It has only been three months since states across the U.S. started enforcing extreme social distancing measures, but somehow, we already feel years removed from the life we once knew.
Now, as restaurants, salons, and gyms start opening again, we see — and even collectively feel — an eagerness to “get back to normal.”
People want to take their kids to the movies again. They want to linger over a meal with their closest friends, laughing so hard they can’t get a breath in. They want to restore their after-work gym schedule or browse their favorite shops.
And those who have been through the deepest setbacks during lockdown want to get back to work. They want to feel stable again.
It makes sense to miss these experiences and long for the familiar things we love. But the more I hear people wish for things to go back to normal, the more convinced I am that we are missing an opportunity to grow as individuals and as a community.
Will it be nice to finally get hugs and concerts back as soon as it’s safe again? Absolutely.
But getting “back to normal” should not be our goal. In fact, that’s the opposite of what we should be reaching for.
If you’re like most people, social distancing orders forced you to make major, immediate changes to your routine and habits. A lot of this was very difficult.
If you were lucky enough to continue working from home, you had to learn new technology, develop new discipline, and find new methods for focusing even as your children demanded your attention. If you own a business, you had to adapt quickly to a sudden and drastic shift in the economy, spending habits, and safety standards.
If you have a family, you had to find creative ways to have fun at home and connect with elderly grandparents on lockdown. If you’re married, you had to learn new methods for communication, empathy, and conflict resolution when the walls began closing in on your relationship. And if you’re single, you were challenged to reach out to your community for support and find value in your own company.
These changes probably did not come easily. You probably felt scared, desperate, helpless, overwhelmed, and even grieved over the life you left behind.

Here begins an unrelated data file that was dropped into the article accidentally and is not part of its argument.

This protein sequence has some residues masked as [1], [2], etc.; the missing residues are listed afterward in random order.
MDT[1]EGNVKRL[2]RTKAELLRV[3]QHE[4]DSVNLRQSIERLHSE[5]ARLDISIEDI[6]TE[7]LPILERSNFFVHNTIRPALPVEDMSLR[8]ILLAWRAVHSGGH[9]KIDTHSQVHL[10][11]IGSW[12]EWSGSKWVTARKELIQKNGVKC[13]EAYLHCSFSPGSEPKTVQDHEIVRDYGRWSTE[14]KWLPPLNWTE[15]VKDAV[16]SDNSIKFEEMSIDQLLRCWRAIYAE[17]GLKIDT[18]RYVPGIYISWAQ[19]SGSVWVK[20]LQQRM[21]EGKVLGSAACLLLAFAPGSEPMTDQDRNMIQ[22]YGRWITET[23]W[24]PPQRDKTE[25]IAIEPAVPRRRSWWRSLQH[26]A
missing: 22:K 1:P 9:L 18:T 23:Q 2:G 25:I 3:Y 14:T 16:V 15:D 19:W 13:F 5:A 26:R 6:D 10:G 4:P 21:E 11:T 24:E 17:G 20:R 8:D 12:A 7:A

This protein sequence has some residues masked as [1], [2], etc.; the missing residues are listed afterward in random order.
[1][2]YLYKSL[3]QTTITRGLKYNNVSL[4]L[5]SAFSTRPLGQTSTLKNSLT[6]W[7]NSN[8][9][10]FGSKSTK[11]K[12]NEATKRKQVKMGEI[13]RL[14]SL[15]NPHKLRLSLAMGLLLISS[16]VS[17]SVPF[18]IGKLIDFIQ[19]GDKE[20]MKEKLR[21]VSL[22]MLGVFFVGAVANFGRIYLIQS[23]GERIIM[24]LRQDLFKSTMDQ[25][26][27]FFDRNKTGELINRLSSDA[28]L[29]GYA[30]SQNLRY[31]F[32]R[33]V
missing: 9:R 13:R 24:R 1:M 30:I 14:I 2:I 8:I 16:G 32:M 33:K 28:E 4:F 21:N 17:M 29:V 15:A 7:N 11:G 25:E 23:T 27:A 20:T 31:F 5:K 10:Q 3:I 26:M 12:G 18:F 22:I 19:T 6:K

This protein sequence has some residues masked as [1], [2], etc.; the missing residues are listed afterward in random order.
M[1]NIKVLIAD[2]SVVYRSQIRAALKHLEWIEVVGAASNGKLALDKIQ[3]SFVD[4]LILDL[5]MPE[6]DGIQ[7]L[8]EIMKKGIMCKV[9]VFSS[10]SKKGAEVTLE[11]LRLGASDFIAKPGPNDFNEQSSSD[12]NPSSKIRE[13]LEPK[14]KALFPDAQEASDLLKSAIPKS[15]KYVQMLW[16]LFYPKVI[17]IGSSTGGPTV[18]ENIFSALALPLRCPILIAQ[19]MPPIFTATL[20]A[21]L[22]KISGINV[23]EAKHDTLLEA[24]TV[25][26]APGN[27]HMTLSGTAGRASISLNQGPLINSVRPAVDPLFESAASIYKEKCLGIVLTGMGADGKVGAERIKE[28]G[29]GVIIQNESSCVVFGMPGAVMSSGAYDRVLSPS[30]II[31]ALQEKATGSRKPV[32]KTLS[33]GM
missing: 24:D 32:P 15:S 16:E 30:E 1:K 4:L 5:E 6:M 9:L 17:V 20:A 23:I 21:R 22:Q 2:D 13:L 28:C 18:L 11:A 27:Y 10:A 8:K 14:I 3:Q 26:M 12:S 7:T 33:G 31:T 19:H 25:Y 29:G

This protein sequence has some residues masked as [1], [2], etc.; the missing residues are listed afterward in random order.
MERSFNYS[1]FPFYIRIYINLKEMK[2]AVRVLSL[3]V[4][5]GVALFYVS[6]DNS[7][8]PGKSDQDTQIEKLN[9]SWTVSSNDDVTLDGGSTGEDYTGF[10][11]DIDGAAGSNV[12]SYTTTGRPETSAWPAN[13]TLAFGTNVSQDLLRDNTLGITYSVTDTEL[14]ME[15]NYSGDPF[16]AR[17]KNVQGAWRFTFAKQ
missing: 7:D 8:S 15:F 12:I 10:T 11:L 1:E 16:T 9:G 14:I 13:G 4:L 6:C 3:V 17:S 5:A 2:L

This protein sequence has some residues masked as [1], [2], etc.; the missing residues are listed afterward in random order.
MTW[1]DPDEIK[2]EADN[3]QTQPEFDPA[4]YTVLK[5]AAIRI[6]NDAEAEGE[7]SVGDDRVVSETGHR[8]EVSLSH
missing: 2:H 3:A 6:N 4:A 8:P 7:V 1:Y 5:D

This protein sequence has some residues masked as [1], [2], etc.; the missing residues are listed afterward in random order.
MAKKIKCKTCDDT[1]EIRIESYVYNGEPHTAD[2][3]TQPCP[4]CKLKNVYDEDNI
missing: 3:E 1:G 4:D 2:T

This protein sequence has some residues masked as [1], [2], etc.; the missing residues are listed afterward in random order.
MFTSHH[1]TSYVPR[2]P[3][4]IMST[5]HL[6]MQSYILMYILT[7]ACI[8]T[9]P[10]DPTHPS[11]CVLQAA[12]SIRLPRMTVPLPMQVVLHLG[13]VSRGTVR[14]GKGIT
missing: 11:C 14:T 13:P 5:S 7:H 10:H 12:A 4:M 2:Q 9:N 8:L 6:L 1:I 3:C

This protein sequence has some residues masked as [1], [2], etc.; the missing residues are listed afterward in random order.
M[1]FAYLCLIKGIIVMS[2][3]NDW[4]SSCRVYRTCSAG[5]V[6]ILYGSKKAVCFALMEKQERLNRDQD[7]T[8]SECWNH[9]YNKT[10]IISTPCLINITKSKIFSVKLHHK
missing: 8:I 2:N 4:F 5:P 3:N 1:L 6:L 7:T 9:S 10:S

Well, guess what? That’s how change always works. We don’t improve as professionals or as people without first enduring a period of pain, frustration, and self-doubt. This is why we get so locked into our habits. It’s easier to be who we’ve always been and do what we’ve always done than to face the pain of growth.
Until now. The pandemic forced you to face the pain. You had no choice.
And because of this period of mandatory change, you now know how to use new technology. You’ve become more adaptable in your career. You’ve connected with your kids and partner in new and meaningful ways, and you’ve learned to love yourself.
Do you really want to go back to the way things were?
It will be a great day when everyone can return to work without fear, when we can gather with those we love, and when we can enjoy major events that bring communities together.
But we also need to be aware that when our old routines return, so do our old habits. If you don’t take a moment to realize how you’ve changed for the better in the “new normal,” you won’t be able to take advantage of that change when we get back to the old normal.
Give your own list some deliberate, concentrated thought. Keep your list handy so you can add to it as you go about your day and recognize other positive changes in your life.
Then, commit to maintaining and advancing the changes that are important to you.
You must be active about this. When things go back to normal, you will feel the pull to pack your schedule with events that don’t fulfill you but feel obligatory for your achievement. You’ll be tempted to neglect relationships to prioritize the very things you just learned are not that important. You may become mired in an old mindset that never served you before and still won’t serve you now. Decide today how you are going to avoid old habits and attitudes you want to get rid of for good.
Then, once you’ve committed to maintaining these changes, ask yourself, “What’s next?”
If it isn’t already on your list of beneficial changes, add this:
I know I can grow as a person, even when it’s difficult and even when it’s painful.
After everything you’ve been through in 2020, you now know that, at the very least, you are adaptable. You are strong, flexible, and capable of making the most out of any situation. From here on out, there is no reason to be intimidated by change.
And that means you are limitless.
If you’ve been longing to make a career shift, now you know you can do it. If you need to cut out bad relationships or improve your relationship with yourself, you can. If there are any hobbies you always wanted to try or skills you wish you had, let this be your wake-up call:
If you can find new ways to work and new reasons to laugh in the midst of a worldwide pandemic, you can do anything.
Decide what’s next for you. Determine who you want to become and what kind of life you want to live on the other side of this crisis.
And this time, don’t wait for a virus to force you to grow.